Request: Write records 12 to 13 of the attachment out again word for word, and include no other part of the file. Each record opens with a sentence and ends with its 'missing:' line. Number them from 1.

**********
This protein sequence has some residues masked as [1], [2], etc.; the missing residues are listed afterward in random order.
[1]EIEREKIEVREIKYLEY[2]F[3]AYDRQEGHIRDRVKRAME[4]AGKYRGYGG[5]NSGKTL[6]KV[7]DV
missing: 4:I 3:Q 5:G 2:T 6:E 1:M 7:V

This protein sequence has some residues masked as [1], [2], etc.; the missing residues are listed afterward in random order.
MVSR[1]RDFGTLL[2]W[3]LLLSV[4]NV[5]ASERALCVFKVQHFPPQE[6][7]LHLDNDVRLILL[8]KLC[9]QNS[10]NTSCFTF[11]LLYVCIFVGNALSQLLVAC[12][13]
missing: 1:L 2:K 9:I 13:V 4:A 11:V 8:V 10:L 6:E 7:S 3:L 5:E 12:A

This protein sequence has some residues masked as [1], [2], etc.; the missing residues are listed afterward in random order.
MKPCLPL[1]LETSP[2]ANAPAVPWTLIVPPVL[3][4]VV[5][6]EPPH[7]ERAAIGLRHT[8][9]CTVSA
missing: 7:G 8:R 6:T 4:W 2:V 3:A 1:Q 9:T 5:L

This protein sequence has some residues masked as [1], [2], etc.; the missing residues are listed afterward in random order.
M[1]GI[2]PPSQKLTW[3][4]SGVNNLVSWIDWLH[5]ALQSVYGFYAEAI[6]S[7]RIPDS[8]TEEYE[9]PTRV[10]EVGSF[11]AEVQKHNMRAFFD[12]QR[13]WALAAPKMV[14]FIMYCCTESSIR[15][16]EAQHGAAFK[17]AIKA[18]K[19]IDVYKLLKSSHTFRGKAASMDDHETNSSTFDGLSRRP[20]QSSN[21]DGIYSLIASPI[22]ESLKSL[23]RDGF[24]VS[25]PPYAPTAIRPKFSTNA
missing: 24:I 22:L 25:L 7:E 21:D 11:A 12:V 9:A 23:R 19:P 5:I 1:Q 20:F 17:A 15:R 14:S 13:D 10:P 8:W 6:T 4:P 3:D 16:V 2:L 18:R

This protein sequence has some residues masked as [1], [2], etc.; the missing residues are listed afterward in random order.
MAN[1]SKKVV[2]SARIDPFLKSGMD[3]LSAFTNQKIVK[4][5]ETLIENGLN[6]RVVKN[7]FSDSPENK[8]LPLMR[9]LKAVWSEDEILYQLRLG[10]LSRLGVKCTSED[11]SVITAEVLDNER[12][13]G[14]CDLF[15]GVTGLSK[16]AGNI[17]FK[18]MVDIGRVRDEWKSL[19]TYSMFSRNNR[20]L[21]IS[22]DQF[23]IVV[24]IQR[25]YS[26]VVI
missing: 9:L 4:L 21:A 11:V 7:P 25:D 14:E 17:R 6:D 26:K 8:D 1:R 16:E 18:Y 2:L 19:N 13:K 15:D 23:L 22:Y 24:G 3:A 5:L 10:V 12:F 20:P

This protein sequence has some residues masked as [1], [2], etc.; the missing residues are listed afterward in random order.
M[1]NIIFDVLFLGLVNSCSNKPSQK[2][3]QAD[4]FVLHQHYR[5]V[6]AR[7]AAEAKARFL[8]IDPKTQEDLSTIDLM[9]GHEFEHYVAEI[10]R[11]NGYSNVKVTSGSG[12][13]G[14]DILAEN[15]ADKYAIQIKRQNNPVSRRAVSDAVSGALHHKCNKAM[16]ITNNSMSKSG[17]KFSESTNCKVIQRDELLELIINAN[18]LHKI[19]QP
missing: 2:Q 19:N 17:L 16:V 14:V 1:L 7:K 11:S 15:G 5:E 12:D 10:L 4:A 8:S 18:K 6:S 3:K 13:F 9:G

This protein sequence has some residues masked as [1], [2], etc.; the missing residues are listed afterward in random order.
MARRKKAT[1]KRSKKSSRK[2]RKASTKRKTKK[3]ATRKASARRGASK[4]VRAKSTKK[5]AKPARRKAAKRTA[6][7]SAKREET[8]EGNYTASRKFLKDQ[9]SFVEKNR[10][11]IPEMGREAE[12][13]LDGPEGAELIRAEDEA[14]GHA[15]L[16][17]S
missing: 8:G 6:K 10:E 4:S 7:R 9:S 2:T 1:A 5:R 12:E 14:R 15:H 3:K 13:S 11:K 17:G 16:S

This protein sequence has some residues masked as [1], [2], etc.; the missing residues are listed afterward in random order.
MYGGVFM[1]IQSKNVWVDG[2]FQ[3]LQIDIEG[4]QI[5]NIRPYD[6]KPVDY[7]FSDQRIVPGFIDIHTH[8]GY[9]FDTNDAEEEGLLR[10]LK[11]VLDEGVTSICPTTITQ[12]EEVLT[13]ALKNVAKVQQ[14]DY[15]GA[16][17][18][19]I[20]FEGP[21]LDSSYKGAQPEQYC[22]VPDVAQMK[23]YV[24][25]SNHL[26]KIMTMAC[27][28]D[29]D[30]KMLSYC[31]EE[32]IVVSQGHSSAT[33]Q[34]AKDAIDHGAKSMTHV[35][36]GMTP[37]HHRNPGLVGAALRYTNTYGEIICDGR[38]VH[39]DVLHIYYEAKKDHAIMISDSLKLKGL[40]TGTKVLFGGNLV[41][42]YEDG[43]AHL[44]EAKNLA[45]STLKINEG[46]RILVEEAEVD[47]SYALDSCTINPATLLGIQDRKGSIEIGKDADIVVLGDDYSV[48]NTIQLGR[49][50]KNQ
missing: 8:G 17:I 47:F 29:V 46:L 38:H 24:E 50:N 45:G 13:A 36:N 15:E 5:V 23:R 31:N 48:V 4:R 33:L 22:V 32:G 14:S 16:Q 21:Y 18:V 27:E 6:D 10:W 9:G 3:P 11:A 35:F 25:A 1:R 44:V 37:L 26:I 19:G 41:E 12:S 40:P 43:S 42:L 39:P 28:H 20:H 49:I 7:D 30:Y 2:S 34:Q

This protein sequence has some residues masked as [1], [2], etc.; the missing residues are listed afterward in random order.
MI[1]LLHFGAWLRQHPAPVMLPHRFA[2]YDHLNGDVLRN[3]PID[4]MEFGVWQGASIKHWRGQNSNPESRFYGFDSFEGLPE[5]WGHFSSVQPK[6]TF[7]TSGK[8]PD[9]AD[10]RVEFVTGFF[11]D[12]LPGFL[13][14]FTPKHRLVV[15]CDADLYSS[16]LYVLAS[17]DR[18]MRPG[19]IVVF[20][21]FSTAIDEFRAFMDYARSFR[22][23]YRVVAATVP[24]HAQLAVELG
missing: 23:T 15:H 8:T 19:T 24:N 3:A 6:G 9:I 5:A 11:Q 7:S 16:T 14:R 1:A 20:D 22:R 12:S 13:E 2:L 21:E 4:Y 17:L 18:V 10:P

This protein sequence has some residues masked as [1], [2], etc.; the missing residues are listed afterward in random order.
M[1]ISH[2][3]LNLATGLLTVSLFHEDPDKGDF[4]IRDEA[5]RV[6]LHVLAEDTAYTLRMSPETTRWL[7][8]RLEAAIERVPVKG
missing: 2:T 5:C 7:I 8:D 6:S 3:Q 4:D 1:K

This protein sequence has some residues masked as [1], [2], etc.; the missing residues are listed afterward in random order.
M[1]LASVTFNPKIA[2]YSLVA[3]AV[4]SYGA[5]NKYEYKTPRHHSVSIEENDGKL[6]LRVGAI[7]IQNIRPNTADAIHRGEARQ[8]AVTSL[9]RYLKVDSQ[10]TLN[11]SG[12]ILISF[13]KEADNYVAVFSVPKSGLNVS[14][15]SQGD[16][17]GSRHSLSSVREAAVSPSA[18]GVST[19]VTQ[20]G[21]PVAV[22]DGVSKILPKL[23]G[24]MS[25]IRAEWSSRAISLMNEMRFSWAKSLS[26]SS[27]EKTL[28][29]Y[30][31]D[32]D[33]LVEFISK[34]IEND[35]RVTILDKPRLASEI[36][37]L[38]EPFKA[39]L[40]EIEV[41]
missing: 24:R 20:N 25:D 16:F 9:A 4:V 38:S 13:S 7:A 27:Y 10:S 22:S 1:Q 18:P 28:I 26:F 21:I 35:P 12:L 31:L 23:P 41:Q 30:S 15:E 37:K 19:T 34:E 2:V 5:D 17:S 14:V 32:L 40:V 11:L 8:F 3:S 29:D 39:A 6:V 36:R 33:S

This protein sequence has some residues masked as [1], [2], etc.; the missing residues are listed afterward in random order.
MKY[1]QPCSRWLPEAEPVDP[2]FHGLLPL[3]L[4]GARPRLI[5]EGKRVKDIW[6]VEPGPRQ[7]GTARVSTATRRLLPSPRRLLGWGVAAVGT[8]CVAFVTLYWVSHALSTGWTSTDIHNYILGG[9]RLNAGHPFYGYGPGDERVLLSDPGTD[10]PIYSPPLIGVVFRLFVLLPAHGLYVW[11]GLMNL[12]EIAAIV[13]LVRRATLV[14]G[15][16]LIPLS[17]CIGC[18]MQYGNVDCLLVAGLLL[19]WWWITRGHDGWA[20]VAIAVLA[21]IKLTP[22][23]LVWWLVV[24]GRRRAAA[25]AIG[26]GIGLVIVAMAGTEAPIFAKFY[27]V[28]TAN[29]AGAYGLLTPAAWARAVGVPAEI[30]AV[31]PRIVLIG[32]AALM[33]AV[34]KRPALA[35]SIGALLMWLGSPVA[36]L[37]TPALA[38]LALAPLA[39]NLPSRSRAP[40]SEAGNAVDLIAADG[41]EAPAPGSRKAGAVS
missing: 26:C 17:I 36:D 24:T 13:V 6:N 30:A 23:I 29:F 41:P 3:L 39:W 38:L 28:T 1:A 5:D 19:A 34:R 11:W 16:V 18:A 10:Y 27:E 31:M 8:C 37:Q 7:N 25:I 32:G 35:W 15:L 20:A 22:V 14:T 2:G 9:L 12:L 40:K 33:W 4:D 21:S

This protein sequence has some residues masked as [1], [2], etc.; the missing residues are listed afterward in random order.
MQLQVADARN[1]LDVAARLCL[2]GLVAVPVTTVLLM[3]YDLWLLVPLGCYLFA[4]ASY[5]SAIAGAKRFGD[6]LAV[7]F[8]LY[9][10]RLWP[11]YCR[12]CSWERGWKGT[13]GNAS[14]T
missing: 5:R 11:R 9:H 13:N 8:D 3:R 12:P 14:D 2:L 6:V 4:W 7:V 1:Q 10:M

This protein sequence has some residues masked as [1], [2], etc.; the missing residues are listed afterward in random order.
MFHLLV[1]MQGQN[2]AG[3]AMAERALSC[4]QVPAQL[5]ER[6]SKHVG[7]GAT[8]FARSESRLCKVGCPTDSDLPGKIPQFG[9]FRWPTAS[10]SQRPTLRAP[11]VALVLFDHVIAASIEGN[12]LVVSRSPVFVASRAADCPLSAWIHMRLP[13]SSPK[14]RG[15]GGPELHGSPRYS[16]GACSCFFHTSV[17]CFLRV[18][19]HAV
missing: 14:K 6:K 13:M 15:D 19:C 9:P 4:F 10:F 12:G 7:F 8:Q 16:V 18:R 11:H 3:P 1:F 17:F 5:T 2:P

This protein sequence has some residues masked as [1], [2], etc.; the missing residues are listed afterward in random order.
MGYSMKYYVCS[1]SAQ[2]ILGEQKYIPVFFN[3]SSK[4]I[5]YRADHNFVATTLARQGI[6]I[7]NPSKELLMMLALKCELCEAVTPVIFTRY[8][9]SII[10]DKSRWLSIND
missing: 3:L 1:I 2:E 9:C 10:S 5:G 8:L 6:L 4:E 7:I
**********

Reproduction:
This protein sequence has some residues masked as [1], [2], etc.; the missing residues are listed afterward in random order.
MKY[1]QPCSRWLPEAEPVDP[2]FHGLLPL[3]L[4]GARPRLI[5]EGKRVKDIW[6]VEPGPRQ[7]GTARVSTATRRLLPSPRRLLGWGVAAVGT[8]CVAFVTLYWVSHALSTGWTSTDIHNYILGG[9]RLNAGHPFYGYGPGDERVLLSDPGTD[10]PIYSPPLIGVVFRLFVLLPAHGLYVW[11]GLMNL[12]EIAAIV[13]LVRRATLV[14]G[15][16]LIPLS[17]CIGC[18]MQYGNVDCLLVAGLLL[19]WWWITRGHDGWA[20]VAIAVLA[21]IKLTP[22][23]LVWWLVV[24]GRRRAAA[25]AIG[26]GIGLVIVAMAGTEAPIFAKFY[27]V[28]TAN[29]AGAYGLLTPAAWARAVGVPAEI[30]AV[31]PRIVLIG[32]AALM[33]AV[34]KRPALA[35]SIGALLMWLGSPVA[36]L[37]TPALA[38]LALAPLA[39]NLPSRSRAP[40]SEAGNAVDLIAADG[41]EAPAPGSRKAGAVS
missing: 26:C 17:I 36:D 24:T 13:V 6:N 30:A 23:I 29:F 41:P 3:L 39:W 38:L 28:T 1:A 5:D 19:A 34:R 11:W 16:V 18:A 10:Y 27:E 31:M 8:C 37:Q 7:N 25:I 32:G 35:W 15:L 20:A 22:V 14:T 2:G 9:L 12:L 40:K 33:W 4:D 21:S

This protein sequence has some residues masked as [1], [2], etc.; the missing residues are listed afterward in random order.
MQLQVADARN[1]LDVAARLCL[2]GLVAVPVTTVLLM[3]YDLWLLVPLGCYLFA[4]ASY[5]SAIAGAKRFGD[6]LAV[7]F[8]LY[9][10]RLWP[11]YCR[12]CSWERGWKGT[13]GNAS[14]T
missing: 5:R 11:R 9:H 13:N 8:D 3:R 12:P 14:D 2:L 6:V 4:W 7:V 1:Q 10:M